Long-term exposure to air pollution is associated with an increased risk of dementia, according to research published in the journal JAMA Neurology.
By 2050, 68% of the global population is expected to live in urban areas where they are continuously exposed to air pollution. Together with an ageing population, this poses a global challenge when it comes to preventive strategies for dementia.
Researchers at the Karolinska Institutet in Sweden gathered data from 3,000 individuals aged 74 and over who live in central Stockholm, each individual was followed up for 11 years. During this period, 364 people developed dementia.
The researchers then used dispersion methods to assess yearly pollution levels at residential addresses.
They found that long-term exposure to particulate matter (PM2.5) and nitrogen dioxide (NO2), was associated with a higher risk of dementia.
Heart failure and heart disease were also found to enhance the association between air pollution and dementia.
According to the researchers, the biological mechanisms through which air pollution affects brain health are not completely understood, but it is likely that ultrafine particles may reach the brain via circulation and induce systemic inflammation, damaging the blood-brain barrier.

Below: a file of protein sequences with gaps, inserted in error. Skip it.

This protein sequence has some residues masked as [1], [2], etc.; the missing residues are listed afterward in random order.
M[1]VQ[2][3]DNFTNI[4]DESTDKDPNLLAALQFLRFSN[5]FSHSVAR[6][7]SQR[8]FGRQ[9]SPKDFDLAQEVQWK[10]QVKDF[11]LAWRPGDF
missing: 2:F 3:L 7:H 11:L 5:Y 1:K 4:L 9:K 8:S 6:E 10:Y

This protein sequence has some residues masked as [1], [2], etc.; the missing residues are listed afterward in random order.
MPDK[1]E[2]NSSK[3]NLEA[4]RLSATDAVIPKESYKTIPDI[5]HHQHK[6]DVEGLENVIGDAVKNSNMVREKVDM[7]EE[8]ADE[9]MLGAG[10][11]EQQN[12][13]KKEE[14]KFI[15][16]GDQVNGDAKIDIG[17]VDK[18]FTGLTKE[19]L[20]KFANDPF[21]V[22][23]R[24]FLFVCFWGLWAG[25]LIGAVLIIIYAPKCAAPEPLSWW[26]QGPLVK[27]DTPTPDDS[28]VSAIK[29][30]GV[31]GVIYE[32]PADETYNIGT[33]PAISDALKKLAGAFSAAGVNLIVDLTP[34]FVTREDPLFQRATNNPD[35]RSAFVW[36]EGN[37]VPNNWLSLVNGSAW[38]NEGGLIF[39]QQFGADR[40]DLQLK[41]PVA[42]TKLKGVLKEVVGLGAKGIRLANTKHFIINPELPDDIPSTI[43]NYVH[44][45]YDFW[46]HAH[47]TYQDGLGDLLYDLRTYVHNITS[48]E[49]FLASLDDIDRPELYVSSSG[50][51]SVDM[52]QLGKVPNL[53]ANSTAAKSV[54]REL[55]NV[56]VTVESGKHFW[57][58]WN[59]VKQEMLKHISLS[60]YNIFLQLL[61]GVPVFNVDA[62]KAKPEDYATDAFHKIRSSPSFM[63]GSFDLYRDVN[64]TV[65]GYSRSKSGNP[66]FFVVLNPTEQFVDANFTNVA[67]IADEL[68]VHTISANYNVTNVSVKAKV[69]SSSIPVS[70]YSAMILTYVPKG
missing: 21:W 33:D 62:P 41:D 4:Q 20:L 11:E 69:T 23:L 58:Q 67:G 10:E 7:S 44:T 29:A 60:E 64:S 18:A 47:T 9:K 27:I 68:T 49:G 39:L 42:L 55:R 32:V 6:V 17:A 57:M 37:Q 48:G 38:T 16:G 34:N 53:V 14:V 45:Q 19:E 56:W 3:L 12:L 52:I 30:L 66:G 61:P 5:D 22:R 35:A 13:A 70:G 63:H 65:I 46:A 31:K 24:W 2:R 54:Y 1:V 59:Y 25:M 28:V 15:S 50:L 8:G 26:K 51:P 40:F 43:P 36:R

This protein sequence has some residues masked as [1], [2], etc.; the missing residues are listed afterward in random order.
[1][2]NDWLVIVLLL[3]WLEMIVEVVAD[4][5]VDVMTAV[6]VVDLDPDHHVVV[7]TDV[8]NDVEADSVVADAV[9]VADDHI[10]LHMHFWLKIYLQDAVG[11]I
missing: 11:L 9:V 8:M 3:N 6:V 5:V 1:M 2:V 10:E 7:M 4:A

Giulia Grande, lead author of the study said: ‘Our findings suggest air pollution does play a role in the development of dementia, mainly through the intermediate step of cardiovascular disease.
‘Air pollution is an established risk factor for cardiovascular health and because cardiovascular disease accelerates cognitive decline, we believe exposure to air pollution might negatively affect cognition indirectly.
‘In our study, virtually all of the association of air pollution with dementia seemed to be through the presence or the development of cardiovascular disease, adding more reason to reduce emissions and optimise treatment of concurrent cardiovascular and related risk factors, particularly for people living in the most polluted areas of our cities.’
In related news, researchers at the University of British Columbia found that living near a major road increases the likelihood of developing a neurological disorder such as Alzheimerâ€™s, Parkinsonâ€™s and multiple sclerosis (MS)
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